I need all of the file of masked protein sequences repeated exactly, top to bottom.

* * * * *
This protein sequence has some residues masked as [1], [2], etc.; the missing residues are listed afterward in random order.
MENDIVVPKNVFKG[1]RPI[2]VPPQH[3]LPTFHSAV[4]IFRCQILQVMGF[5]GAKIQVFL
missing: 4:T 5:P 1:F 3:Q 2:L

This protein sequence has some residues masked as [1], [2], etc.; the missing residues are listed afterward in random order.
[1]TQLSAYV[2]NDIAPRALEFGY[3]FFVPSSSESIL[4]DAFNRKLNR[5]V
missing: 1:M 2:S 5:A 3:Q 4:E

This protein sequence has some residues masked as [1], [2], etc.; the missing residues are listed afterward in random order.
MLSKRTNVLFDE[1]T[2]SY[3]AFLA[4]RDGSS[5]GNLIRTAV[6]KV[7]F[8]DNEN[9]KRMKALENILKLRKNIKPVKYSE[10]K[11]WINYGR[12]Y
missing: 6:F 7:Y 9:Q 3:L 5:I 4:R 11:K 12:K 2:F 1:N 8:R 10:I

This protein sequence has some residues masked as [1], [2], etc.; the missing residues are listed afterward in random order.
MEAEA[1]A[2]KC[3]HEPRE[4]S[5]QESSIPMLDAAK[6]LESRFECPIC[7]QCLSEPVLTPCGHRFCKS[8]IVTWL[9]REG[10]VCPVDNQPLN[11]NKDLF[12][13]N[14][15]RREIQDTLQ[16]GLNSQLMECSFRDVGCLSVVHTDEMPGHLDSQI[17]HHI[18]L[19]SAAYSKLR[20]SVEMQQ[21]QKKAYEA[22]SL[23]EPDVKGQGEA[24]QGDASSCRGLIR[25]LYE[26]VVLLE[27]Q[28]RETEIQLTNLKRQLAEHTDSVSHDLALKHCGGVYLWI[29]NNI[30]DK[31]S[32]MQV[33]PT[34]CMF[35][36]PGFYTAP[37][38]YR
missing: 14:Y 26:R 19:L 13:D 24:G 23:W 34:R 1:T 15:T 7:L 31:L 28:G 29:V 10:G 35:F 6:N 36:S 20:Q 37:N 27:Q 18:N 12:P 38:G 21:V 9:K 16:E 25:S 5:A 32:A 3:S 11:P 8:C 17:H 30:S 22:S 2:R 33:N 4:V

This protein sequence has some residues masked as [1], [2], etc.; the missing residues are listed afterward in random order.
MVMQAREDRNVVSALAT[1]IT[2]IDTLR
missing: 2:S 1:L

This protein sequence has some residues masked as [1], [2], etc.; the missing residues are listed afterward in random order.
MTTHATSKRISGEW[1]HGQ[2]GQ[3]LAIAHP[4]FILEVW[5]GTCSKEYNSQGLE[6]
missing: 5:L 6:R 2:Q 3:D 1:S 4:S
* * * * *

This protein sequence has some residues masked as [1], [2], etc.; the missing residues are listed afterward in random order.
MENDIVVPKNVFKG[1]RPI[2]VPPQH[3]LPTFHSAV[4]IFRCQILQVMGF[5]GAKIQVFL
missing: 4:T 5:P 1:F 3:Q 2:L

This protein sequence has some residues masked as [1], [2], etc.; the missing residues are listed afterward in random order.
[1]TQLSAYV[2]NDIAPRALEFGY[3]FFVPSSSESIL[4]DAFNRKLNR[5]V
missing: 1:M 2:S 5:A 3:Q 4:E

This protein sequence has some residues masked as [1], [2], etc.; the missing residues are listed afterward in random order.
MLSKRTNVLFDE[1]T[2]SY[3]AFLA[4]RDGSS[5]GNLIRTAV[6]KV[7]F[8]DNEN[9]KRMKALENILKLRKNIKPVKYSE[10]K[11]WINYGR[12]Y
missing: 6:F 7:Y 9:Q 3:L 5:I 4:R 11:K 12:K 2:F 1:N 8:R 10:I

This protein sequence has some residues masked as [1], [2], etc.; the missing residues are listed afterward in random order.
MEAEA[1]A[2]KC[3]HEPRE[4]S[5]QESSIPMLDAAK[6]LESRFECPIC[7]QCLSEPVLTPCGHRFCKS[8]IVTWL[9]REG[10]VCPVDNQPLN[11]NKDLF[12][13]N[14][15]RREIQDTLQ[16]GLNSQLMECSFRDVGCLSVVHTDEMPGHLDSQI[17]HHI[18]L[19]SAAYSKLR[20]SVEMQQ[21]QKKAYEA[22]SL[23]EPDVKGQGEA[24]QGDASSCRGLIR[25]LYE[26]VVLLE[27]Q[28]RETEIQLTNLKRQLAEHTDSVSHDLALKHCGGVYLWI[29]NNI[30]DK[31]S[32]MQV[33]PT[34]CMF[35][36]PGFYTAP[37][38]YR
missing: 14:Y 26:R 19:L 13:D 24:G 23:W 34:R 1:T 15:T 7:L 31:L 28:G 29:V 10:G 35:F 6:N 36:S 20:Q 37:N 27:Q 18:N 12:P 38:G 21:V 9:K 16:E 25:S 5:A 32:A 3:S 11:P 8:C 17:H 30:S 22:S 2:R 33:N 4:V

This protein sequence has some residues masked as [1], [2], etc.; the missing residues are listed afterward in random order.
MVMQAREDRNVVSALAT[1]IT[2]IDTLR
missing: 2:S 1:L

This protein sequence has some residues masked as [1], [2], etc.; the missing residues are listed afterward in random order.
MTTHATSKRISGEW[1]HGQ[2]GQ[3]LAIAHP[4]FILEVW[5]GTCSKEYNSQGLE[6]
missing: 5:L 6:R 2:Q 3:D 1:S 4:S